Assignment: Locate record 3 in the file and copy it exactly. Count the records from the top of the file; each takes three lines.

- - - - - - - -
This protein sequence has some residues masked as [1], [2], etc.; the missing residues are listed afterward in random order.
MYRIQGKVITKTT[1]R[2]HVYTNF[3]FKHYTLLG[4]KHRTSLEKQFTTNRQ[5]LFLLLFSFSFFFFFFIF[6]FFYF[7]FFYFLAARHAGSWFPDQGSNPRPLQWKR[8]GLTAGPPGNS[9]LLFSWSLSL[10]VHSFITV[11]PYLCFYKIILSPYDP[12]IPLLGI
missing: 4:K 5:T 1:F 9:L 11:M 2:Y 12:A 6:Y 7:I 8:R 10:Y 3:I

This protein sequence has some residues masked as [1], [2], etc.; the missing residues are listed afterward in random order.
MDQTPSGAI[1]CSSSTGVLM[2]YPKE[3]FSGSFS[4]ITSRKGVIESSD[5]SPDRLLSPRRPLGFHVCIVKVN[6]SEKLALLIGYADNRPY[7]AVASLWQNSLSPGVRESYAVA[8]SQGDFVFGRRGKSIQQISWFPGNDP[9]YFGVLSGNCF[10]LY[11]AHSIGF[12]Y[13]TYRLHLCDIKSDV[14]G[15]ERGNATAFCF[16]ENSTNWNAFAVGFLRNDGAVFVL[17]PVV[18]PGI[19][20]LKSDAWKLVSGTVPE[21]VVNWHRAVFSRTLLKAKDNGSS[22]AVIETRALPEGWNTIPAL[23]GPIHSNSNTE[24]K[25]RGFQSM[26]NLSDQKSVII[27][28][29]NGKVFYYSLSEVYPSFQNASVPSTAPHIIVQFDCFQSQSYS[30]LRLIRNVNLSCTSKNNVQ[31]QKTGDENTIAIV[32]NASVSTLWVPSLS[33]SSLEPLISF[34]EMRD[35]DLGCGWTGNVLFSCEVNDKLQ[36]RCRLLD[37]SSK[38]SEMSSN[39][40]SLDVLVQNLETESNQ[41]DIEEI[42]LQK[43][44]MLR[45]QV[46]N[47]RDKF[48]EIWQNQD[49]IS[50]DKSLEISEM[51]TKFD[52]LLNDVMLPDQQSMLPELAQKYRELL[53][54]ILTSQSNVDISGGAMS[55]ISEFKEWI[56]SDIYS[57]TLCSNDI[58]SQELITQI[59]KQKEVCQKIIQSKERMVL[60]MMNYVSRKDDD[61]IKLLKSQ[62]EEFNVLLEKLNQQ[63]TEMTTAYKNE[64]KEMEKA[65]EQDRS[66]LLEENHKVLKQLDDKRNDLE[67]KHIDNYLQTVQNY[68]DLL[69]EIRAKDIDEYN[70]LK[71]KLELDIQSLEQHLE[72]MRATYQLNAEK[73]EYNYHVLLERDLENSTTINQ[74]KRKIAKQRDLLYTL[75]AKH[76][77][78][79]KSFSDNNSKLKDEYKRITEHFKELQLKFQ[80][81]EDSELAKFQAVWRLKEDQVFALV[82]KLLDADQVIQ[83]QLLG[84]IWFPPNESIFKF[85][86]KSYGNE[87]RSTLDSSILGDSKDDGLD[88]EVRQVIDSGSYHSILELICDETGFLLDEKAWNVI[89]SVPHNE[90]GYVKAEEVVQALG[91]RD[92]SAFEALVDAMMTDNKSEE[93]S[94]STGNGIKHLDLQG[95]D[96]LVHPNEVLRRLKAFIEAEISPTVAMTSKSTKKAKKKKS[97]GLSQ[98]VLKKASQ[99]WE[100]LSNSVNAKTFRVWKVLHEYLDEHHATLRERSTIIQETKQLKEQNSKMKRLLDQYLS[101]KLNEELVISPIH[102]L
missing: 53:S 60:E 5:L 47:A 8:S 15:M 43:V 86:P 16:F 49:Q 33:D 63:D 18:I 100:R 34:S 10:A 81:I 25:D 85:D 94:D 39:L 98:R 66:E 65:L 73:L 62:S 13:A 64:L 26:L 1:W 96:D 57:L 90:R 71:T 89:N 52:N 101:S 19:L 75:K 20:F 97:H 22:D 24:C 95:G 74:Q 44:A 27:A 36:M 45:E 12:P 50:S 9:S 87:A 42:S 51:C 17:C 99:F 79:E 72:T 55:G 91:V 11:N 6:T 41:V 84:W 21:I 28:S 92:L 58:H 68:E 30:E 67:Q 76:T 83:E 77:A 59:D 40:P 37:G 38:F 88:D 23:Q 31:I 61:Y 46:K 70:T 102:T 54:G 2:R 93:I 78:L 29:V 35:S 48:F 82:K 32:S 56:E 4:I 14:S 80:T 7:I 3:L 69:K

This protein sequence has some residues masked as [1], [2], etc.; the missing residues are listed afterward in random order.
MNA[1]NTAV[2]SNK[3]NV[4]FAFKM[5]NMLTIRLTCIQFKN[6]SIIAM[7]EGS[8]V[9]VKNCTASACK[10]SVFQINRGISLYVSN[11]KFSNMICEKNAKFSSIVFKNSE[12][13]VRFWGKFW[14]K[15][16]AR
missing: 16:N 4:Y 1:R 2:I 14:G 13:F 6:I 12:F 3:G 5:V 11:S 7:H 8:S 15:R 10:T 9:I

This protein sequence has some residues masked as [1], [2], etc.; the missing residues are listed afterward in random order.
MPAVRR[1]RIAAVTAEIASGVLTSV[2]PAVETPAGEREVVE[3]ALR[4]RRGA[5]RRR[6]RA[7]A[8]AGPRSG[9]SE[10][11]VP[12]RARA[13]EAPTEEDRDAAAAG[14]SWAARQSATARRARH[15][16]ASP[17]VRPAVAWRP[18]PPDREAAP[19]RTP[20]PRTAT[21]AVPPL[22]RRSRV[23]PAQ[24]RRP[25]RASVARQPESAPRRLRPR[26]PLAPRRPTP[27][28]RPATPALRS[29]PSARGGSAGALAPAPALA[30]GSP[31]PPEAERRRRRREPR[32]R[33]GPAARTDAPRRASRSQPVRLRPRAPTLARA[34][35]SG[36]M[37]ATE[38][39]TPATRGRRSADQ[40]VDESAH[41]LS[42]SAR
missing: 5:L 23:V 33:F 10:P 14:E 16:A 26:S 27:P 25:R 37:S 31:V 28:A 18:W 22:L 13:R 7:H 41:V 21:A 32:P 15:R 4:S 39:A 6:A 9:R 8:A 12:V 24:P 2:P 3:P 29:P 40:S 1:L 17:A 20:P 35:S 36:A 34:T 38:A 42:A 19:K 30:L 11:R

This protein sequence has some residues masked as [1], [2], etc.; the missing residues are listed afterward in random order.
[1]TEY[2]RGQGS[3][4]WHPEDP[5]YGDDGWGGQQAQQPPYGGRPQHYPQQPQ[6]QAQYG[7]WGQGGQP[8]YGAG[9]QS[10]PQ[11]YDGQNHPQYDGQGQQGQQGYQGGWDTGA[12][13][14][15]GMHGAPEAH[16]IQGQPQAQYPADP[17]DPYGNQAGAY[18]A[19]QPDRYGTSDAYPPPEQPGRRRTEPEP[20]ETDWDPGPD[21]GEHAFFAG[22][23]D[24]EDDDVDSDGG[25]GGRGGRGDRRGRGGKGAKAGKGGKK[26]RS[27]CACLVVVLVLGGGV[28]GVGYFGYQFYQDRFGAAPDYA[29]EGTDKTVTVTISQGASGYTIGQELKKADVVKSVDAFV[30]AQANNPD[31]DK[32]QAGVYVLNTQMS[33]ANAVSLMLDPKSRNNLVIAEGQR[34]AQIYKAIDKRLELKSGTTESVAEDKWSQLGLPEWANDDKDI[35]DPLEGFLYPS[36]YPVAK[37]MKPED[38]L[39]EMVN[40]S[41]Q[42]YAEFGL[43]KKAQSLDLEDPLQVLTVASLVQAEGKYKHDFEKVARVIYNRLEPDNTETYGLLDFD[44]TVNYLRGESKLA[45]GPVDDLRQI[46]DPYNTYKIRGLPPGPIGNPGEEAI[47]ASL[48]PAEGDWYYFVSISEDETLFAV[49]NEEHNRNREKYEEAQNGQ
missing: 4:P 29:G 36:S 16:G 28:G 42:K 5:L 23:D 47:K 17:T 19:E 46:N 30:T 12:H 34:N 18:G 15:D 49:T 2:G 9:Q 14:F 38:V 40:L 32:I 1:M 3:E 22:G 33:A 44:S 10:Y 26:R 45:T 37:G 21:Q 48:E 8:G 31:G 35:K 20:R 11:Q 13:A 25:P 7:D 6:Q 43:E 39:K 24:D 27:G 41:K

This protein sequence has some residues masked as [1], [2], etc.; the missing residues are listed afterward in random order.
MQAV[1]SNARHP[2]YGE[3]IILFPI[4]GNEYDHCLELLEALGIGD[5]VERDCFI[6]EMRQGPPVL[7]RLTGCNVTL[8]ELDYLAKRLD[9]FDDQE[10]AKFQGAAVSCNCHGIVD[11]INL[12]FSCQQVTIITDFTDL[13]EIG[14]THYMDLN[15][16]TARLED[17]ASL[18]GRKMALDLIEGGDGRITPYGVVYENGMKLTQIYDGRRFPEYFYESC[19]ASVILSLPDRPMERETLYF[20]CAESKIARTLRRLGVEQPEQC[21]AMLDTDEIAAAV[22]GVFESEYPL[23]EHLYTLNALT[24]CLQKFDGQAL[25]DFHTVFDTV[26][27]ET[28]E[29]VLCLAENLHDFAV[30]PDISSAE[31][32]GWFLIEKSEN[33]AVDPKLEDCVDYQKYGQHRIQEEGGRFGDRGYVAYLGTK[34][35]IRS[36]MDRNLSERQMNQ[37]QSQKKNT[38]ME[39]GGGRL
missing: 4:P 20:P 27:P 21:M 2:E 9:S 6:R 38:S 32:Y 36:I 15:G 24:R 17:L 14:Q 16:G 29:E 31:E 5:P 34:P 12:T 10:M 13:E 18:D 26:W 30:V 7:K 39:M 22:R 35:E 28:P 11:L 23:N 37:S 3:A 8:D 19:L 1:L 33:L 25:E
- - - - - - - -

This protein sequence has some residues masked as [1], [2], etc.; the missing residues are listed afterward in random order.
MNA[1]NTAV[2]SNK[3]NV[4]FAFKM[5]NMLTIRLTCIQFKN[6]SIIAM[7]EGS[8]V[9]VKNCTASACK[10]SVFQINRGISLYVSN[11]KFSNMICEKNAKFSSIVFKNSE[12][13]VRFWGKFW[14]K[15][16]AR
missing: 16:N 4:Y 1:R 2:I 14:G 13:F 6:I 12:F 3:G 5:V 11:S 7:H 8:S 15:R 10:T 9:I